Nov. 6-12 is National Radiologic Technology week, an annual celebration to recognize and celebrate the critical work that radiologic technologists do with medical imaging. The week also commemorates the Nov. 8, 1895 discovery of the X-ray by Wilhelm Conrad Roentgen. It was that Nov. 8 evening he discovered that a paper plate placed in the path of cathode rays in a dark room became fluorescent (to be fair, the procedure was a little more complicated than that). He called the new ray an X-ray.
Today X-rays and other kinds of medical imaging play a central role in diagnosing injury and disease.
What Radiology Technologists Do
Radiology technologists, also called Rad Techs or RTs, use radiologic imaging for viewing inside the body to see the state of bones, organs, and tissue. The images assist medical professionals in diagnosing disease, medical conditions, or bodily injuries like broken bones. Rad techs operate X-ray machines and related imaging equipment such as advanced CT (computed tomography), magnetic resonance imaging (MRI), and ultrasound machines (CT and MRI imaging may require additional training). They are essential members of medical teams, helping physicians determine a patient’s medical or injury diagnosis.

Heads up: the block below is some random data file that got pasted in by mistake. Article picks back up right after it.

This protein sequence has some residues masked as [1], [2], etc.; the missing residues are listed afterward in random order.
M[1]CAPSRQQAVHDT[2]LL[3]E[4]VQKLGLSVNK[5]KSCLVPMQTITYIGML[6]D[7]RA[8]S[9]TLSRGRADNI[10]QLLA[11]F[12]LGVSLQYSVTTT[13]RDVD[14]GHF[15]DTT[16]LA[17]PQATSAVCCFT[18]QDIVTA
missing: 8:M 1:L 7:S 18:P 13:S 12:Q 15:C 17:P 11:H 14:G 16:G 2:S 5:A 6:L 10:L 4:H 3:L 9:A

Interfacing with Patients
Not only do rad techs need technical expertise, but they also need to be able to communicate well because they work directly with patients. The job takes multiple skill sets. When a patient arrives for their imaging appointment, the rad tech might give them a gown (if it’s needed), will instruct them on the procedure, and will position them and the equipment accordingly to take the images ordered by the physician. That might include draping the patient with a lead shield to prevent unnecessary radiation exposure.
The rad tech also needs to use clear communication and patience to explain unfamiliar procedures to patients. As they explain procedures, rad techs also use patient-care skills like putting a nervous patient’s mind at ease and calming an upset child. A good chairside manner helps patients relax, which in turn makes the rad tech’s job easier.
If developing technical expertise alongside taking care of people sounds appealing to you, you might consider a career in radiology technology.
Exploring the Career
Fortis offers an associate degree program that can train students for entry-level positions in the radiologic technology profession. The program emphasizes the importance of patient care and how to safely use radiation. If you are interested in a career in radiologic technology, please schedule a tour at one of our campuses in Tennessee (Nashville and Cookeville), Ohio, Maryland, Georgia, or Louisiana. Please click here to learn more, or call 1-855-436-7847 for more information.